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Increasing the reliability of energy system scenarios with integrated modelling: A review

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About the project

This Knowledge Synthesis report assesses current combined and nexus modelling techniques to identify best practices for creating models that effectively support energy policy. In order to decarbonize our energy system, we need efficient policy that considers the intrinsic linkages with systems such as water, land, health, the economy and ecosystem services. Systems models are an important tool to inform policy decisions and energy planning. These models generally fall into one of three modelling paradigms: energy economy, capacity expansion or power sector planning. Recent work seeks to combine these paradigms into an integrated framework to leverage the benefits of different model types, but this increases model complexity and risks creating more black-box models that are not well understood or trusted by users or policy-makers. We conducted a literature review on current integrated modelling techniques and existing nexus models, and held expert elicitation focus groups to uncover the benefits and challenges of combined modelling. Finally, we encapsulated these findings and best practices into a modelling evaluation framework that can be applied to any nexus model.

Key findings

  • Model transparency and trustworthiness is preferable to building more complex, resource-intensive (in time and expense) and ultimately black-box models. The model should have a clear purpose and intended use to ensure that it is complex enough to fit this purpose and not more so. This also helps one to recognize what a model cannot do, as models only produce abstract representations of real-world systems as defined in the model and cannot reveal relationships not specifically encoded.
  • Developing open-source models is encouraged, as they foster wider scrutiny (and therefore trustworthiness) and inter-team collaboration from those in different fields with varied backgrounds. With open-source models, we ensure insights are shared, and models that are already sufficiently complex are also trustworthy and without proponent bias.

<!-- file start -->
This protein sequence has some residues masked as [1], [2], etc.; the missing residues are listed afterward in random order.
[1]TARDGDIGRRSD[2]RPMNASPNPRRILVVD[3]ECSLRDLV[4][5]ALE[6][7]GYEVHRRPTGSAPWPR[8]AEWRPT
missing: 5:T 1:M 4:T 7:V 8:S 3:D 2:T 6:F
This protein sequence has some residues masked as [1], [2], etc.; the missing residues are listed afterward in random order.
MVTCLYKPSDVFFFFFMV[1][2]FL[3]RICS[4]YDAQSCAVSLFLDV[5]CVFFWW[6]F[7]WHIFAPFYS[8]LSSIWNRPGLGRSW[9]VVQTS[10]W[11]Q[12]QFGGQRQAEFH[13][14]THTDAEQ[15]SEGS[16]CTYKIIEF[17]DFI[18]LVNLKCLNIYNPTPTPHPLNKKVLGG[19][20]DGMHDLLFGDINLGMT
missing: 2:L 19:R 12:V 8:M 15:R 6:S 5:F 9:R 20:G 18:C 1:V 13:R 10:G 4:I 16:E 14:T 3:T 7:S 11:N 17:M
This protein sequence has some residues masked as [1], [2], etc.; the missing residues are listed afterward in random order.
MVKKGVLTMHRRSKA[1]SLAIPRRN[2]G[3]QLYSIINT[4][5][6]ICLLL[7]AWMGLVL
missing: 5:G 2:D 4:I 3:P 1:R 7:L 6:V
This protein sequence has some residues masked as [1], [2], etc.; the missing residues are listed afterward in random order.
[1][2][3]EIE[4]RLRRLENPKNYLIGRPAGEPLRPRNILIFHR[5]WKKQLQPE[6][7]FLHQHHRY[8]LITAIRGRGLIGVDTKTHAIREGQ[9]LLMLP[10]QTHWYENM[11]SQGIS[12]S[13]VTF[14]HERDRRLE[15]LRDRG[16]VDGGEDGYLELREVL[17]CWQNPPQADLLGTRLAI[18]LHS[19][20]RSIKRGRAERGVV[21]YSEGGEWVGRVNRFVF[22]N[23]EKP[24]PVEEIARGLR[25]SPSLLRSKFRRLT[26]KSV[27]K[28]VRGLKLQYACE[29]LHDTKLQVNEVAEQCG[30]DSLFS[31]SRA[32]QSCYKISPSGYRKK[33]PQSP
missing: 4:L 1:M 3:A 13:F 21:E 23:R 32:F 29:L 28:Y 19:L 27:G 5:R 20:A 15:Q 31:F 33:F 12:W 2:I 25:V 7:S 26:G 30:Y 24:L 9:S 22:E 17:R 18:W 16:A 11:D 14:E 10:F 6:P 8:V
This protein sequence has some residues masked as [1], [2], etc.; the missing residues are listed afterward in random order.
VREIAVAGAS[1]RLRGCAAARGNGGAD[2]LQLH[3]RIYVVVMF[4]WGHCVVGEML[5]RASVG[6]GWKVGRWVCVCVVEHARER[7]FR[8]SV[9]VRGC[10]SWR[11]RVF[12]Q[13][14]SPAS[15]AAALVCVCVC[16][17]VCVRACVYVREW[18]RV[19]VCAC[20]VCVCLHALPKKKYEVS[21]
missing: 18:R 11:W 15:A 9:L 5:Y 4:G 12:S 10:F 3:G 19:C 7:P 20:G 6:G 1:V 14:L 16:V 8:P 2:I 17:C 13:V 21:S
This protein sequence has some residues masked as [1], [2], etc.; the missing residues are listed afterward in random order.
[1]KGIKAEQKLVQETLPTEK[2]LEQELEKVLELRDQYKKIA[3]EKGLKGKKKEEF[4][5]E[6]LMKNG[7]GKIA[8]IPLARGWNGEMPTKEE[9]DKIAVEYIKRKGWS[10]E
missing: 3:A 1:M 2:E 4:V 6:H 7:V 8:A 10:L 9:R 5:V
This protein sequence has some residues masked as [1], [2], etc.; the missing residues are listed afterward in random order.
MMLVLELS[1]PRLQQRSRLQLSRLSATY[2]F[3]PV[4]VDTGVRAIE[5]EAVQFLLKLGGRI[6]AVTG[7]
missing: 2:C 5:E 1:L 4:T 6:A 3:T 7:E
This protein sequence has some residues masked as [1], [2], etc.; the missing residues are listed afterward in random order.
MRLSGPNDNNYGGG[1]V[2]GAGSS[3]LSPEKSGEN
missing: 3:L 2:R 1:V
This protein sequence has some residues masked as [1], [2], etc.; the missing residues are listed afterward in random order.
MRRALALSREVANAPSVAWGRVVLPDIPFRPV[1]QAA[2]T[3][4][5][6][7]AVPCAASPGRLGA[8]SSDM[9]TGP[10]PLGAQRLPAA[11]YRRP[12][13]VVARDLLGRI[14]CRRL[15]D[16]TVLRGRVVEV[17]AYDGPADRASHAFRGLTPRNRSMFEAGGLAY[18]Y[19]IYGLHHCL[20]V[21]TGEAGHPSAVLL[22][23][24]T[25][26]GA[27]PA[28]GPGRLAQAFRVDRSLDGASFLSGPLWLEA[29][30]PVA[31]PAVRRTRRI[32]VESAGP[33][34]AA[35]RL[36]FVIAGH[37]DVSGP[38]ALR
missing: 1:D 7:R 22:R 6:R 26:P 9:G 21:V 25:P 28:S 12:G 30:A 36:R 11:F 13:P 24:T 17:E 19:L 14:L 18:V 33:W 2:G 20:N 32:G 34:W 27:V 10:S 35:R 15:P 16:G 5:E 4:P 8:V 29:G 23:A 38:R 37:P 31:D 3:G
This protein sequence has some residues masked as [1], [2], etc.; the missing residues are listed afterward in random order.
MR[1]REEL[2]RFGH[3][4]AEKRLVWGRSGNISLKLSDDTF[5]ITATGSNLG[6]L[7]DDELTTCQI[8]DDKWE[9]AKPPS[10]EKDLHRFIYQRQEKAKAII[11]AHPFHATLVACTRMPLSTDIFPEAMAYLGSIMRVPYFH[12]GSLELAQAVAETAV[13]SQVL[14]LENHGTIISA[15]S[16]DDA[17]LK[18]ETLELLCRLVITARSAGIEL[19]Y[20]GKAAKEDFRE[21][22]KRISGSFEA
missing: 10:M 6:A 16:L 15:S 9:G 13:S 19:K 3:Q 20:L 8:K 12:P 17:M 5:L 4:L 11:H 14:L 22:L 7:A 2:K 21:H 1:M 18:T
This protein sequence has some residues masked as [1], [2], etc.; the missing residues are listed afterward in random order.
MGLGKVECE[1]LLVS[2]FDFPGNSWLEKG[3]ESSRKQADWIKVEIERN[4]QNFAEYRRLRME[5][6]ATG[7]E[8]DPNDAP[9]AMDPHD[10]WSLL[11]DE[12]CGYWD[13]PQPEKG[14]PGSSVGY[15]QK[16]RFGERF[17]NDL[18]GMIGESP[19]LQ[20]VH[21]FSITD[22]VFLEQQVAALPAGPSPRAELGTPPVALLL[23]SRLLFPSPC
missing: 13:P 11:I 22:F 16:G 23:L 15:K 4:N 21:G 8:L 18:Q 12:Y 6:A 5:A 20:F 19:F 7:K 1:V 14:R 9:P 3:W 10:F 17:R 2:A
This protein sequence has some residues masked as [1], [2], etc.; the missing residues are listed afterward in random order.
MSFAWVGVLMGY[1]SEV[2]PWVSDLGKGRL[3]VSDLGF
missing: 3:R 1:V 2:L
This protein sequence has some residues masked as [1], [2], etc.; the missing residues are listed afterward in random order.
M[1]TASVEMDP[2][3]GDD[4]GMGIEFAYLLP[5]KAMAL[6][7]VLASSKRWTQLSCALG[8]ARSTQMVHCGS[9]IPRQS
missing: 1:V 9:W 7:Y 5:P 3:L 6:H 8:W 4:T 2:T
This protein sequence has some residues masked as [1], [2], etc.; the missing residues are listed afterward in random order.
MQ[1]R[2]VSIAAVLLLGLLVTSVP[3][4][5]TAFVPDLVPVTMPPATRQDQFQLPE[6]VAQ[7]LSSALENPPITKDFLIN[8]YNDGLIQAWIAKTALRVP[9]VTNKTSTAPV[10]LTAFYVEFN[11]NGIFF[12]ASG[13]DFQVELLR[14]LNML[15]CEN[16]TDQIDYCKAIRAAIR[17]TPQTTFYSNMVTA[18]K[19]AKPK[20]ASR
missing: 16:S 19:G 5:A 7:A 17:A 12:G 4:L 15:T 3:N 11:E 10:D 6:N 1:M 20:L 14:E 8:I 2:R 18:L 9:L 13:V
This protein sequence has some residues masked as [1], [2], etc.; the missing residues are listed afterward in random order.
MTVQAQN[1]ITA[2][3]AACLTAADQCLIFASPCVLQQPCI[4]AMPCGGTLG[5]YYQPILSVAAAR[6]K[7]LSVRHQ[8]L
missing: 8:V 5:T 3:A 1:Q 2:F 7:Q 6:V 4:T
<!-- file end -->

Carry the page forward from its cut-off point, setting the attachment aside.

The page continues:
• As models are becoming more complex, taking up standards used in software engineering practice can also ensure trustworthiness in a model, such as standardization and documentation of software design. This further ensures that individuals and teams other than the model developers can understand and use the model effectively.

Policy implications

  • Just as evaluating a climate policy using a model that does not incorporate system interactions such as water, land and energy can lead to inefficient policy implementation and resource use, using a combined or nexus modelling framework that is not well understood or trustworthy increases the chance that there are errors or misinterpretations in the model results.
  • Stakeholders, such as policy-makers, should be included and involved in the modelling process from the beginning to ensure better understanding of the purpose and abilities of a model, as well as its limitations.
  • A framework has been developed that can be used to evaluate a proposed nexus model. This framework allows assessment of a model to determine if it is open source; uses open data that is well documented and maintained; has appropriate spatial and temporal resolutions, and stakeholder involvement; and if the code uses standardized processes, is well documented and addresses relevant nexus interactions. All of these components help modellers move toward the best practices outlined in this report.

Further information

Read the full report

Contact the researchers

Taco Niet, Assistant Professor of Professional Practice, School of Sustainable Energy Engineering, Simon Fraser University; Taco_Niet@sfu.ca

The views expressed in this evidence brief are those of the authors and not those of SSHRC, NSERC, CIHR and the Government of Canada

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